Rafzan, second-year student, was expelled on June 22 after a kangaroo-court hearing found him guilty of being involved in an anti-ISA protest in front of the National Mosque on June 8.
Two days ago, Musa announced that the Education Ministry had advised private institutions of higher learning “not to accept such students … consistent with the ministry’s policy that prohibits expelled students from attending other public varsities”.
This is a most reactionary and anti-knowledge decision, as it would mean imposing a “death sentence” on Rafzan from ever pursuing higher studies in the country and completely destroying his “entire dream to become an educated and knowledgeable person by acquiring university education” in his own homeland.
Neither the Universities and Universities Act (UUCA) 1971 nor the Private Higher Educational Institutions Act 1996 which respectively govern the establishment, maintenance and administration of the public and private institutions of higher learning (IPTAs and IPTS) in the country provides for such a “death sentence” on the human right to higher education of a Malaysian in his own country, and any such Education Ministry policy is clearly a violation of Article 26 of the Universal Declaration of Human Rights which states that “Everyone has the right to education” and that “higher education shall be equally accessible to all on the basis of merit” as well as the basic principles of the Convention against Discrimination in Education (1960) which, by Article 4, commits the States Parties to it to “make higher education equally accessible to all on the basis of individual capacity”.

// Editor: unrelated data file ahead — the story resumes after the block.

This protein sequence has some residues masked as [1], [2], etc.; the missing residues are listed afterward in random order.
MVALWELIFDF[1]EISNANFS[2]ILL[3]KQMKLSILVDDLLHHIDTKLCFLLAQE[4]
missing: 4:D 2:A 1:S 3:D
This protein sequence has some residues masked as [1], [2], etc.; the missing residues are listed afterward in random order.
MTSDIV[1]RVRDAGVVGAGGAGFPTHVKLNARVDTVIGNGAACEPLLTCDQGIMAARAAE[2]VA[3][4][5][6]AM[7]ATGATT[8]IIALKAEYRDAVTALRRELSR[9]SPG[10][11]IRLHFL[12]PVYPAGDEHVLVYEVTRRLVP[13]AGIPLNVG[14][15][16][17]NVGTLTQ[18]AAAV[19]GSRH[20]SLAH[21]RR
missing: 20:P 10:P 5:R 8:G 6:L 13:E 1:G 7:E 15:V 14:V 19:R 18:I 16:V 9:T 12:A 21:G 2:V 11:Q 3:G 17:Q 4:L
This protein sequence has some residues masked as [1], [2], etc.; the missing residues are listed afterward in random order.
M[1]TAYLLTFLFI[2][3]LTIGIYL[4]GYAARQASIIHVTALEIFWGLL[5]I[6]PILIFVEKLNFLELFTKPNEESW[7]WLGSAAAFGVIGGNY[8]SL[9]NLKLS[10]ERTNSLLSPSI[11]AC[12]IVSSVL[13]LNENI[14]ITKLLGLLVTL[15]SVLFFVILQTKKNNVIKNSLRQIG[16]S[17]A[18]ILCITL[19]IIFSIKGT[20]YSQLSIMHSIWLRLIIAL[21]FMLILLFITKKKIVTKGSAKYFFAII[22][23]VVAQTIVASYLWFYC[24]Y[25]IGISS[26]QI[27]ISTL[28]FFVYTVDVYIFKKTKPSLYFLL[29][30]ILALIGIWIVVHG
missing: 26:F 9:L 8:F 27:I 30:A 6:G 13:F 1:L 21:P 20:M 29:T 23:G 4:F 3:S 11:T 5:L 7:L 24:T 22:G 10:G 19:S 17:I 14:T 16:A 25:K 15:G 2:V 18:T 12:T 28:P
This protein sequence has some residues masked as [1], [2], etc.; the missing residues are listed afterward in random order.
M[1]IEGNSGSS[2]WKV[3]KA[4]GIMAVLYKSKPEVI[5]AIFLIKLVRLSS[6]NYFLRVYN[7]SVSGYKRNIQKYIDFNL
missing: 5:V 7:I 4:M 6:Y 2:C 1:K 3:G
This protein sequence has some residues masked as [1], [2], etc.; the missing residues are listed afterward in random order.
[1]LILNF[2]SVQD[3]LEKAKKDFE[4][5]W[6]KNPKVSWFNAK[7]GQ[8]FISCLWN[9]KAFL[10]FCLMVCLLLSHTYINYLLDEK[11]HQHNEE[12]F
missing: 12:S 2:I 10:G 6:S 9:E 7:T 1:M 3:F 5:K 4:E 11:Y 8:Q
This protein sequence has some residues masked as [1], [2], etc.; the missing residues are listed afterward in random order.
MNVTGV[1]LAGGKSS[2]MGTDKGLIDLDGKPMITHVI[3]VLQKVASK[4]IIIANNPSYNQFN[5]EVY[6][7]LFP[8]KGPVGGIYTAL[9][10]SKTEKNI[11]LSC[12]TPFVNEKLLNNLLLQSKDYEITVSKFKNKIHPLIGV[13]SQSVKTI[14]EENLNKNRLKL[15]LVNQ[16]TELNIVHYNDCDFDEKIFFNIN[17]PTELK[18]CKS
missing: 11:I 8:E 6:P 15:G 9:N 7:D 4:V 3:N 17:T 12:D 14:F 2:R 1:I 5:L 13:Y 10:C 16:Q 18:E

The Education Ministry’s policy to impose a life-long ban on a Malaysian from pursuing higher education opportunities in his own country not only violates all notions of human rights but offends against the national thrust to propel the country towards a global knowledge-based economy, where higher education are essential components for cultural, socio-economic and environmentally sustainable development of individuals, communities and nations and the ethos of life-long learning culture.
The Education Minister should immediately retract his directive to all IPTAs not to accept Rafzan as a student, for the UUCA only provides for the discipline of students in one university and does not impose any life-long ban on the student from enrolling in another university, whether IPTA or IPTS.
The Human Rights Commission (SUHAKAM) should speak out against the Education Minister for his gross violation of the fundamental human right to higher education in trying to impose a “death sentence” on Rafzan by banning him for life from pursuing higher education in Malaysia.
Furthermore, the farcical and undemocratic manner in which Rafzlan had been expelled from UiTM has highlighted the need for the entire disciplinary process in all the public universities to be democratised.
Rafzan’s expulsion from the UiTM should be rescinded and SUHAKAM should propose a set of best practices procedures for all universities to follow with regard to the exercise of their disciplinary powers to ensure that they comply with the human rights of the students and the rules of natural justice.